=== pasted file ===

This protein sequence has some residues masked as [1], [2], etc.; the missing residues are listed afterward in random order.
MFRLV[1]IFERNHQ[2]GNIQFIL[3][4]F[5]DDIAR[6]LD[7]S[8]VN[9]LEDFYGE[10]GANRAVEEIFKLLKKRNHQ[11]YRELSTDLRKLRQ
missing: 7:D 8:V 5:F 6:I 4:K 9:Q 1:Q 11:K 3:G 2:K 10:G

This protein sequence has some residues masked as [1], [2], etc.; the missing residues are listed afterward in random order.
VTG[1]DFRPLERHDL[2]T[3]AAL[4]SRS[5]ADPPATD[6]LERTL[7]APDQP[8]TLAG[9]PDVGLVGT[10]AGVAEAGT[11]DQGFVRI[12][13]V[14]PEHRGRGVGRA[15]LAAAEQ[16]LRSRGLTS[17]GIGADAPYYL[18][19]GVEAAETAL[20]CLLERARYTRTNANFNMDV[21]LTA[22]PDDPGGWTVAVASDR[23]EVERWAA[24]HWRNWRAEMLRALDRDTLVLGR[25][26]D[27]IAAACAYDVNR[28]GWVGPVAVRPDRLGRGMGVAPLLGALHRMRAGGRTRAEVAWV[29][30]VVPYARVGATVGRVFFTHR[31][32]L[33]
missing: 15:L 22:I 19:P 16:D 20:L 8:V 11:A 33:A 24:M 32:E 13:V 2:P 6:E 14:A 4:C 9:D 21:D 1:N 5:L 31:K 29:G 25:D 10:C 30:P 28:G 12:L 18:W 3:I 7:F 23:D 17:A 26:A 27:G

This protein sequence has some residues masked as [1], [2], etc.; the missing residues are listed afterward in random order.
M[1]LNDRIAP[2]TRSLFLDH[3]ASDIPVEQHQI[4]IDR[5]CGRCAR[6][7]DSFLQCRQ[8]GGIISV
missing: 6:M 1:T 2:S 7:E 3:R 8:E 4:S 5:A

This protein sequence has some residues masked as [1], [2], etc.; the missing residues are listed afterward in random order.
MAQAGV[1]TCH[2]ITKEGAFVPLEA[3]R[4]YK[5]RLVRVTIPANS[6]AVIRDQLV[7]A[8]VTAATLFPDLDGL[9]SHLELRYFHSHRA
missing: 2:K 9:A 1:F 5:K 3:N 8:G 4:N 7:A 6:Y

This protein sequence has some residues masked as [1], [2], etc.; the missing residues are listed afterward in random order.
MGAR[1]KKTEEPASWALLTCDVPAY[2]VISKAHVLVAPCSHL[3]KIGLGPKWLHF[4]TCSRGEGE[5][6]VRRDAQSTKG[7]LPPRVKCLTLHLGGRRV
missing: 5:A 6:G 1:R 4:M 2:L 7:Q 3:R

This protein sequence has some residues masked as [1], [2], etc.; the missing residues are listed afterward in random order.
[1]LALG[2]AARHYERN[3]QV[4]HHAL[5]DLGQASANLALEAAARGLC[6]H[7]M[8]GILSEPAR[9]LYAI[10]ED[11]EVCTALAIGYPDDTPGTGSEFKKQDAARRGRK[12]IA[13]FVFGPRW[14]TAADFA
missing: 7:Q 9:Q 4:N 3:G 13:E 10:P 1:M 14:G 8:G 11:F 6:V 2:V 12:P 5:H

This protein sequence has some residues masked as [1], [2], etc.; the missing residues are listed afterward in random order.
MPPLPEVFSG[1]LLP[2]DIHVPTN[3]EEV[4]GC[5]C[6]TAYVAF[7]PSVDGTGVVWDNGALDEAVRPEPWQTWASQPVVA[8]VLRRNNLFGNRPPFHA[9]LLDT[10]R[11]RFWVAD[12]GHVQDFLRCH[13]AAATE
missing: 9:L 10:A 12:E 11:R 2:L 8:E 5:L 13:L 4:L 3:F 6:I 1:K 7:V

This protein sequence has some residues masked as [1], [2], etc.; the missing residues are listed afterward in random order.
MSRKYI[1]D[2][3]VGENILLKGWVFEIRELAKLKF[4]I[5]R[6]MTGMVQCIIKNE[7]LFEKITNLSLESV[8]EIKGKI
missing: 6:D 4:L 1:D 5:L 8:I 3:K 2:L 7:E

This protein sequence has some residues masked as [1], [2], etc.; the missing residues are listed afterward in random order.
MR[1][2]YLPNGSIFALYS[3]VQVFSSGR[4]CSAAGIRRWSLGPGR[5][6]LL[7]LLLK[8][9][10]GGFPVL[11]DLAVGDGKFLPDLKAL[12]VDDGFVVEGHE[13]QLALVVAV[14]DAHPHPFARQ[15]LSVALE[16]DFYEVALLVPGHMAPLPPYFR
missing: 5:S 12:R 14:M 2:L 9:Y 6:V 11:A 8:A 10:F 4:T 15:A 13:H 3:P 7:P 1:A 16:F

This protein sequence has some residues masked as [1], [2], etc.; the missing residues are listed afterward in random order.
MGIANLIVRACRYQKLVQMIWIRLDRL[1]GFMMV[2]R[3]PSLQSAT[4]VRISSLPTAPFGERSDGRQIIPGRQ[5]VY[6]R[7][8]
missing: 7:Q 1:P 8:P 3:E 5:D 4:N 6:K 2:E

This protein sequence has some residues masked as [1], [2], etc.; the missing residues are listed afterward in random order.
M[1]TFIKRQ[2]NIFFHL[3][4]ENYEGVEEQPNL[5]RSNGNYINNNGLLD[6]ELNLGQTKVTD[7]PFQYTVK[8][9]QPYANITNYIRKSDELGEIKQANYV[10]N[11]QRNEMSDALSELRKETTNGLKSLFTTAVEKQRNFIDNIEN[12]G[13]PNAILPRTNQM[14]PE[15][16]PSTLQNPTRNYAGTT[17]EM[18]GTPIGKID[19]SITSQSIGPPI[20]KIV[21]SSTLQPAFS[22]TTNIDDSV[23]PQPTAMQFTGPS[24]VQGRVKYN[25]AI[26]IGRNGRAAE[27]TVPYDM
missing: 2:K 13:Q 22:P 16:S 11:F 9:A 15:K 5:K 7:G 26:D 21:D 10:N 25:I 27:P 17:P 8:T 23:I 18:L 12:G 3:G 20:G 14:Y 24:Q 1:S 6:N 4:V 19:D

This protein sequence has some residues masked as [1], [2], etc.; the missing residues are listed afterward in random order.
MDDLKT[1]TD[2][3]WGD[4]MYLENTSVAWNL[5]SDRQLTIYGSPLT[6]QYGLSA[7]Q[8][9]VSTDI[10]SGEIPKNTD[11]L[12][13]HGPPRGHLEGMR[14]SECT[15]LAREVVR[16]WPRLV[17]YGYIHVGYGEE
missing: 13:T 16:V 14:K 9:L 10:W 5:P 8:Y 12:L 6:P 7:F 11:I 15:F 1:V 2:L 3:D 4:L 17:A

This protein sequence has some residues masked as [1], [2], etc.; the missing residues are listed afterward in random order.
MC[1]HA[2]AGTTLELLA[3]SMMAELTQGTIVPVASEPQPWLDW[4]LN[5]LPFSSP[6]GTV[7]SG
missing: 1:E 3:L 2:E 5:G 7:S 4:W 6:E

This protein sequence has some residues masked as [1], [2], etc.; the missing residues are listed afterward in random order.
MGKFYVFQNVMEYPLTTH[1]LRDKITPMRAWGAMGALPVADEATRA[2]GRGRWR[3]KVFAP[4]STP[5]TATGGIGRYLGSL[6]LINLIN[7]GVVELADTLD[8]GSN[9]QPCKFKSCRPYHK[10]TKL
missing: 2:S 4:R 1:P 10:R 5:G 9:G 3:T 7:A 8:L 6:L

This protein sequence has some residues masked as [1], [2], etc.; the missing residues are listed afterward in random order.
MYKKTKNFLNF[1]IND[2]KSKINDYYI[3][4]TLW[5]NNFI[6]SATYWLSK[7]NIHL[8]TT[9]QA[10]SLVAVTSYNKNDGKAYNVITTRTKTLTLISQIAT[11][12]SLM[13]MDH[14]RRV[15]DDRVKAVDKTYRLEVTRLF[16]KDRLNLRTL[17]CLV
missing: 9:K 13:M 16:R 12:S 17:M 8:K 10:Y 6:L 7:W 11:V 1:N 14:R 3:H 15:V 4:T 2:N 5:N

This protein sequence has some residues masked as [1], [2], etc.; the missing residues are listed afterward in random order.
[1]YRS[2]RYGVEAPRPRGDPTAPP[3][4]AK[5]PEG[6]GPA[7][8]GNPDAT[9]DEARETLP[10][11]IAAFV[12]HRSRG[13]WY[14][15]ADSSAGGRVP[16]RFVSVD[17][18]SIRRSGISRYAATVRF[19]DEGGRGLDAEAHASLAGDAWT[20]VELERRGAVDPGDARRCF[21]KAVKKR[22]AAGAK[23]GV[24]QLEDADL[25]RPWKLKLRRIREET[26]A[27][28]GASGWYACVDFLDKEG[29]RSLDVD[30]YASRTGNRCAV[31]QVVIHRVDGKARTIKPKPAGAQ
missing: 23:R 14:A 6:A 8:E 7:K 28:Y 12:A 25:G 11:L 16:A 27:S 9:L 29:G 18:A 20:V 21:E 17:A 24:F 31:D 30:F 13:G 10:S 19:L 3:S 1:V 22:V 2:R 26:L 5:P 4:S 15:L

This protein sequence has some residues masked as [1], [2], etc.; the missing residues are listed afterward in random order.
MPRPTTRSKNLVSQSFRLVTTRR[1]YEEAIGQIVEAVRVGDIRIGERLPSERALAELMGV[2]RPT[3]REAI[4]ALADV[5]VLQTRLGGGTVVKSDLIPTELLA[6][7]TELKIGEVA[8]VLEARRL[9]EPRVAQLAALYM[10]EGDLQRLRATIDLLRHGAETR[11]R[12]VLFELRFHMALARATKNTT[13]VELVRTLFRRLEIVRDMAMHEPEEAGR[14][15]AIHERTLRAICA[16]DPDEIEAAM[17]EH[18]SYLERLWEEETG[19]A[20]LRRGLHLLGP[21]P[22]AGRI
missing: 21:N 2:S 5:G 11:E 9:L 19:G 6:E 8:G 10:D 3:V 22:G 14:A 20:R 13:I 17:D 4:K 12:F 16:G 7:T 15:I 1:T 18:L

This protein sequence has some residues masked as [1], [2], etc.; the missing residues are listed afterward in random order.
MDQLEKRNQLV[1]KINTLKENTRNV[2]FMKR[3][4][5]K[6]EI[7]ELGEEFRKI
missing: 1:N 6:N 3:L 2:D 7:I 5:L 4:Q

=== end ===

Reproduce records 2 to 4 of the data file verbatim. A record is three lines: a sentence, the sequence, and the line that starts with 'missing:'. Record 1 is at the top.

This protein sequence has some residues masked as [1], [2], etc.; the missing residues are listed afterward in random order.
VTG[1]DFRPLERHDL[2]T[3]AAL[4]SRS[5]ADPPATD[6]LERTL[7]APDQP[8]TLAG[9]PDVGLVGT[10]AGVAEAGT[11]DQGFVRI[12][13]V[14]PEHRGRGVGRA[15]LAAAEQ[16]LRSRGLTS[17]GIGADAPYYL[18][19]GVEAAETAL[20]CLLERARYTRTNANFNMDV[21]LTA[22]PDDPGGWTVAVASDR[23]EVERWAA[24]HWRNWRAEMLRALDRDTLVLGR[25][26]D[27]IAAACAYDVNR[28]GWVGPVAVRPDRLGRGMGVAPLLGALHRMRAGGRTRAEVAWV[29][30]VVPYARVGATVGRVFFTHR[31][32]L[33]
missing: 15:L 22:I 19:P 16:D 20:L 8:V 11:A 33:A 24:M 32:E 13:V 2:P 6:E 14:A 4:C 9:D 21:D 1:N 5:L 31:K 29:G 25:D 10:C 30:P 28:G 12:L 18:W 3:I 7:F 23:D 17:A 26:A 27:G

This protein sequence has some residues masked as [1], [2], etc.; the missing residues are listed afterward in random order.
M[1]LNDRIAP[2]TRSLFLDH[3]ASDIPVEQHQI[4]IDR[5]CGRCAR[6][7]DSFLQCRQ[8]GGIISV
missing: 6:M 1:T 2:S 7:E 3:R 8:E 4:S 5:A

This protein sequence has some residues masked as [1], [2], etc.; the missing residues are listed afterward in random order.
MAQAGV[1]TCH[2]ITKEGAFVPLEA[3]R[4]YK[5]RLVRVTIPANS[6]AVIRDQLV[7]A[8]VTAATLFPDLDGL[9]SHLELRYFHSHRA
missing: 2:K 9:A 1:F 5:K 3:N 8:G 4:N 7:A 6:Y